By Jhoana T. Merino-Martinez
Not only is FDU a culturally diverse campus, but its support of veterans in their higher-ed journey earned the title of the Best Liberal Arts University for Veterans in New Jersey in 2017 by College Factual.
The Equinox interviewed Martha Garcia, director of veterans services on campus, to get a better understanding of the role the program plays in the vital transition from soldier to student.
“For someone who’s never been on a college campus before, it can be overwhelming,” Garcia said. “So our office is here to navigate the way for them to be successful in college.”
Equipped with a BA in geoscience, MBA from FDU, and a future MSSA degree from FDU as well, Army-veteran Garcia represents veterans with a passion. When asked what the veteran population is at FDU, she reveals that there are 150 declared veterans between both the Metro and Florham campuses, but Garcia estimated that there could be even more.
“Given the choice to self-disclose, most veterans don’t,” Garcia said. “They kinda keep it to themselves.”
The most important part of what veterans services does is certifying student veterans. In order to certify a veteran’s enrollment in FDU, their office confirms with the Veterans Administration, allowing the student to use any educational benefits they might’ve accumulated from their service.
“If they are eligible, they could use this to come to FDU, and depending on the level of benefit, they could possible go to FDU completely free — in addition to earning a monthly basic allowance for housing, about $2500, and a book stipend for $1000 once a year,” Garcia said.
The FDU office doesn’t draw the line at declared veterans.
“If you don’t have benefits as a veteran, we could still help,” Garcia said. “We wouldn’t say no to any veteran as far as they need assistance, say, meeting with their advisors, or have a question concerning FDU. For instance, the lounge in our office [in Dickinson Hall] is for student veterans. We have free printing, coffee, water, fridge and microwave, flat screen TV, gaming system– excellent study area. Very quiet. So, if you’re a veteran or a dependent of a veteran, you can utilize it. You don’t have to have VA benefits.”
It’s a challenge, however, to reach out to veterans both in and out of campus. So, Veterans Services leads by action.
“Veterans, we talk, and we get the FDU name out there — that not only are we an awesome school, but we give back to the community. That seems to work very well,” Garcia said.
This was the point that was brought up by veteran student Elijah Woodard, better known as EJ, a junior majoring in broadcast communications. EJ is a military veteran who decided to go back to school when he got out in 2017, and chose FDU for its veteran population and theater programs.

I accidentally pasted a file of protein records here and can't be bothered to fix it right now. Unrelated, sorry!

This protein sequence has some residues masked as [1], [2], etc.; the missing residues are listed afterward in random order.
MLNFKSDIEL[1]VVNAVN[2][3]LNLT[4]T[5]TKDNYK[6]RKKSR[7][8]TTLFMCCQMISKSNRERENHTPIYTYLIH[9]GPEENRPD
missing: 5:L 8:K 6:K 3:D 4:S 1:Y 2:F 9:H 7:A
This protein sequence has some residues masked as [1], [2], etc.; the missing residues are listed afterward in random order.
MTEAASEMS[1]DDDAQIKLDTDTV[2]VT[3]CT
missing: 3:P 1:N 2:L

“I wanted to take full advantage of it to finally earn a degree and better myself for the future,” EJ said.
While the Veterans Services office hosts a ceremony every Veterans Day, this November 11th there will be a white banner accompanied with Sharpies posted in front of Dickinson Hall encouraging the FDU community to thank a veteran. After you write a note, you can plant a small flag in the grass to honor them.
“We’ve never done something like this before so we really want the whole FDU community to participate,” Garcia said. “I’m hoping that students will take advantage and thank a veteran. Because it will be a visual, too, to see all those flags and be like, ‘Wow, a lot of people know veterans!’.”
In addition to events, Veterans Services offers a variety of clubs and programs from an SVA club on campus to the Coast Guard College Student Pre-Commissioning Initiative on campus. Anyone, even without military affiliation, can approach their office.
“It’s all about opportunity,” Martha said. “You don’t have to do it, but you should know about it so you can make a decision.”
With all that the Veterans Services office does for its students and our community, it may seem unfair that their work is rarely put on the front lines. This approach is preferred by Garcia.
“It’s difficult with the students being older, they have different responsibilities than a nineteen year-old,” Garcia said. “They might be married, have kids, or have another job. So, we don’t meet every week, or go out at night. We do a handful of things and we try to do them very well.”
Fairleigh Dickinson’s student-veteran population is growing, and so is its supportive community.
“At the end of the day,” EJ said, “it’s up to the veteran to see what they could benefit from them.”
Martha Garcia, an Army veteran, leads services for veterans on campus.
Photo by Admir Durakovic